Attention, Battalion! Advance, Firing!

Christmas is over. I lived. Not as hectic a season, even, as I have seen in the past. Thanks for your forebearance, and now, back to 1863…

The cliche, of course, is that the Civil War was fought with modern weapons and Napoleonic tactics.

The reality, of course, is a bit more complex.

I won’t spend a lot of time discussing the evolution of infantry tactics, the rifle-musket range problem, and all the attendant side-streams those discussions lead into – at least all in this one post. In fact, the pre-war theorists thought they had largely solved the problem of the rifle-musket through adaptations in tactics, using both looser, more flexible formations and the simple expedient of speed. March faster, get shot at less over the same distance.

But we know that by 1863, tactics were adapting from the bottom up as much as from the top down. Like all wars, the men on the ground reacted to match the conditions they faced, sometimes at the expense of any book.

One aspect of Chickamauga that I find really fascinating is when I turn over documentary evidence of tactical evolution in the primary sources. Often it’s just a casual, off the cuff reference: easily missed if one weren’t watching for it. Private Henry Dillman of the 31st Indiana, for example, restricted his discussion of his regiment’s fighting on September 19th to one line: “The 31st fought in her accustomed way,” he noted the next day, “lying down.”

Prone, that is – not a formation called for much in Casey or Hardee. But Dillman tells us that not only did the 31st fight that way on that fateful Saturday afternoon, that’s the way they usually fought. In fact, there are lots of references to troops going prone in other regiments, and on both sides, as well. Perhaps it seems obvious today – when folks are shooting at you, it pays to keep your head down, but going prone put men with muzzleloaders at a disadvantage when it came time to reload, and it was not a technique favored on the drill field.

We also have Brigadier General William B. Hazen’s observation in his OR report, noting the difference in casualties his brigade suffered in the fights on September 19th and 20th. On the 19th, they stood in the open, slugging it out with Cheatham’s Rebels in Brock Field. On the 20th, his men piled up rocks, dirt and fence rails into breastworks. On Saturday, he lost nearly 400 men. On Sunday? 13. Guess who would be fighting from works from now on.

But I mention these things only in passing.

In addition to the above pragmatism, there were some folks in the army who were thinking more deeply about the interrelationship of firepower, formation, and movement. And I believe they were allowed to pursue those ideas in the Army of the Cumberland because William Starke Rosecrans was open to new ideas. Two of these men were John T. Wilder and a man whom I’ve already discussed, August Willich. I intend to discuss Wilder at a later date. This essay is really about Willich, and something called “advance firing.”

Advance Firing was Willich’s own solution to the problem of advancing over contested ground. Typically, stationary infantry could fire 3 rounds a minute. Advancing troops had to cross the killing ground quickly and close with the enemy. When smoothbore ranges really limited infantry fights to 50 or 100 yards, defenders might rip off one good or two ragged volleys before that moment of closure. Rifles opened the range, and theorists, in turn, increased the rate of closure for advancing troops by doubling the pace.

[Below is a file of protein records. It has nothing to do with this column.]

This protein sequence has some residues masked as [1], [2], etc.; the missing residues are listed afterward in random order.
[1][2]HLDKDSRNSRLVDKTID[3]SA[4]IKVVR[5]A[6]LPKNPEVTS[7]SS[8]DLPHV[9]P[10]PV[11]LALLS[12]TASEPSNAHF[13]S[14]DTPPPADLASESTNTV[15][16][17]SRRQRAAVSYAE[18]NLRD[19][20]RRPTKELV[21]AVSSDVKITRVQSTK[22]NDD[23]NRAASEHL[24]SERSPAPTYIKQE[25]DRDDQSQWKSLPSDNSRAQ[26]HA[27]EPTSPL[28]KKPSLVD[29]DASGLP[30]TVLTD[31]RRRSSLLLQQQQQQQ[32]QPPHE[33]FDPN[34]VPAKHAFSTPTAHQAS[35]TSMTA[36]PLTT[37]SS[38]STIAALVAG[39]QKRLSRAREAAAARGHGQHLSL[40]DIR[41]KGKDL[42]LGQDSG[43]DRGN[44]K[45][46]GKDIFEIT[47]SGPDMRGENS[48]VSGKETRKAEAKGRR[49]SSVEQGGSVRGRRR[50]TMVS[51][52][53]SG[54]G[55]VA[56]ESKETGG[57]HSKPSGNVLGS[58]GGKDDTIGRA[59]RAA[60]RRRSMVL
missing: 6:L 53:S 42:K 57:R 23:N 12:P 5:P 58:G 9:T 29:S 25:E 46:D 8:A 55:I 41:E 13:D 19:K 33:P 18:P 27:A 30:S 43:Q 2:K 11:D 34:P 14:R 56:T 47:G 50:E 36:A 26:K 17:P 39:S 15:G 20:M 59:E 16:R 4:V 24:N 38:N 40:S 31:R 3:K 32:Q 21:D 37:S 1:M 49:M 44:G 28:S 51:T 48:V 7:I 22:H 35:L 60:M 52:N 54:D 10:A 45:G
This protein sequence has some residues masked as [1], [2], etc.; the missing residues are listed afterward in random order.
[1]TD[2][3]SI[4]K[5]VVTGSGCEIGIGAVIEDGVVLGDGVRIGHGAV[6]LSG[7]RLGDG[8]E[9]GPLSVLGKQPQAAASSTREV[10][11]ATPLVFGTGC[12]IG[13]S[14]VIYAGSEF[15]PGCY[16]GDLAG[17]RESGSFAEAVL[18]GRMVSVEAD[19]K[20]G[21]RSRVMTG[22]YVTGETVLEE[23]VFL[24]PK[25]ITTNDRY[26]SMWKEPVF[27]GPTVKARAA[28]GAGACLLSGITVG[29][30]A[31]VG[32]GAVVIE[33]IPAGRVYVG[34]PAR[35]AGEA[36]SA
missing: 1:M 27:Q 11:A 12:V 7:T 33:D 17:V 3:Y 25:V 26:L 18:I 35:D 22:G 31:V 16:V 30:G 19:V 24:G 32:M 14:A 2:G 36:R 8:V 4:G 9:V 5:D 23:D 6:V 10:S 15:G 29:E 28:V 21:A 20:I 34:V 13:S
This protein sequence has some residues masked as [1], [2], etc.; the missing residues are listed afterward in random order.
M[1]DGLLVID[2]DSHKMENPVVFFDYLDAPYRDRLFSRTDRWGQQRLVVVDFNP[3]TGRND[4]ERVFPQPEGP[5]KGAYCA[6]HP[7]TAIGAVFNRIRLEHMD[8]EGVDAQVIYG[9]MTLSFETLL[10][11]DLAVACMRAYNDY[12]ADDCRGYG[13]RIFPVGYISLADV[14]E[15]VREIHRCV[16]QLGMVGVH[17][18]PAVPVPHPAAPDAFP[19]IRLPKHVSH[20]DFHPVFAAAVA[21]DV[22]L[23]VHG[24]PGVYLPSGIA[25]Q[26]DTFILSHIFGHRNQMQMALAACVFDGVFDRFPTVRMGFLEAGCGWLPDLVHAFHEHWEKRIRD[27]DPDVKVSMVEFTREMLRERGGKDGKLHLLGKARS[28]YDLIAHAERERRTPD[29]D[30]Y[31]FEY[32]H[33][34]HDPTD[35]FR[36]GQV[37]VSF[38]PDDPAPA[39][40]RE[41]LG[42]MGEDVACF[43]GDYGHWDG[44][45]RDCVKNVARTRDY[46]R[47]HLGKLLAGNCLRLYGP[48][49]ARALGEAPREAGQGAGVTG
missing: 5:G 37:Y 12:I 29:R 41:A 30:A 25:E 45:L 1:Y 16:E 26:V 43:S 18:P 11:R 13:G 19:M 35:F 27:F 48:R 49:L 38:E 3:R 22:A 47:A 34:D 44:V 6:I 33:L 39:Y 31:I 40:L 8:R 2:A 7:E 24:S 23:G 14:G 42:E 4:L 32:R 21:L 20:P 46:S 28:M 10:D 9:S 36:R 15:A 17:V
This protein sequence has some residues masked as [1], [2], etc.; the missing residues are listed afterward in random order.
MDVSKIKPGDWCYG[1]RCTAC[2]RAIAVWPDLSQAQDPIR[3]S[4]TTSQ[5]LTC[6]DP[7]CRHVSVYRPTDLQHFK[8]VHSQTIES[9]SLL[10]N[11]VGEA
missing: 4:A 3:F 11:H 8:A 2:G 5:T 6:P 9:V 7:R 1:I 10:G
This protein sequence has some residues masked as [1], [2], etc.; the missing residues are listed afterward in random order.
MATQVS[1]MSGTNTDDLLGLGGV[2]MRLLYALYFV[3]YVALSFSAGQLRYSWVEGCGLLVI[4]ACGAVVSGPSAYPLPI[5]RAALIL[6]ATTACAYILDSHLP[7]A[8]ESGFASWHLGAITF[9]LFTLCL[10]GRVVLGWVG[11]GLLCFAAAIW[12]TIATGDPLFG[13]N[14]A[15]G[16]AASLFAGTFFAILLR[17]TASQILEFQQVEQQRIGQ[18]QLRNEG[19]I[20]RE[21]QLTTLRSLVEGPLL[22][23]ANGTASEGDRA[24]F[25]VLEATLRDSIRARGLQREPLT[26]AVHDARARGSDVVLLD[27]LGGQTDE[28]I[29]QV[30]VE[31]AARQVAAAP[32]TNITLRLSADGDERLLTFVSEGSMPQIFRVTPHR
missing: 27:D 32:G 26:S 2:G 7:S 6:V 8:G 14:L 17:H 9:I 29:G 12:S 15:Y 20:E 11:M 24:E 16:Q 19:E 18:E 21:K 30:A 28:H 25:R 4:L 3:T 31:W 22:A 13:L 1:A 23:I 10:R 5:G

Willich found this answer unsatisfactory. Instead, he decided that it would be better to incorporate fire and maneuver while advancing. In the spring of 1863, having returned from Libby Prison, he brought with him a new idea, described here by a member of the 125th Ohio:

’Advance, firing.’ In that movement, the files doubled up, making four ranks, leaving intervals through which the rear rank passed, running rapidly forward a few paces, halting, firing and dropping to the ground to load, the next rank meantime passing still farther to the front to deliver its fire, and so on in succession.”

The result was a methodical advance combined with a wall of fire, delivering a volley from one quarter of the attacking force every ten or fifteen seconds while still sustaining a measured forward progress. The result, if executed properly, must have disrupted defenders, interfered with their own reloading, and likely was devastating, especially against an unprepared opponent. Willich claimed to have invented it, though it is possible that he instead adapted it from some German technique learned in his youth. I have found no reference to it in other armies, except for one interesting notation: German Jaegers in the American Revolution apparently had a specialized street-fighting drill that also used four ranks advancing in succession. I’ve never found an actual description or manual outlining the Jaeger drill, however – just hints.

Another odd thing about this formation is that it was used (as far as I have discovered) in only two brigades in the Army of the Cumberland – Willich’s 1/2/20, and Harker’s 3/1/21. I can’t find a reference as to where Harker’s men might have acquired the skill, but acquire it they did, and used it to rout Robertson’s Texans on September 20th. Willich’s men used it most prominently at Liberty Gap, in June, 1863, and in driving Cheatham’s line on September 19th. In all three cases it was a great success, at least on the immediate tactical level.

So why didn’t this formation catch on to other commands? One reason: Rosecrans lost his job as a result of the defeat at Chickamauga, and George Thomas took over. In the fall of 1863 Willich was ordered to stop employing or training “Advance Firing” and go back to the standard Casey’s manual. Thomas was a great commander, in my opinion, and a superb soldier – but not an innovator, at least in things like tactics.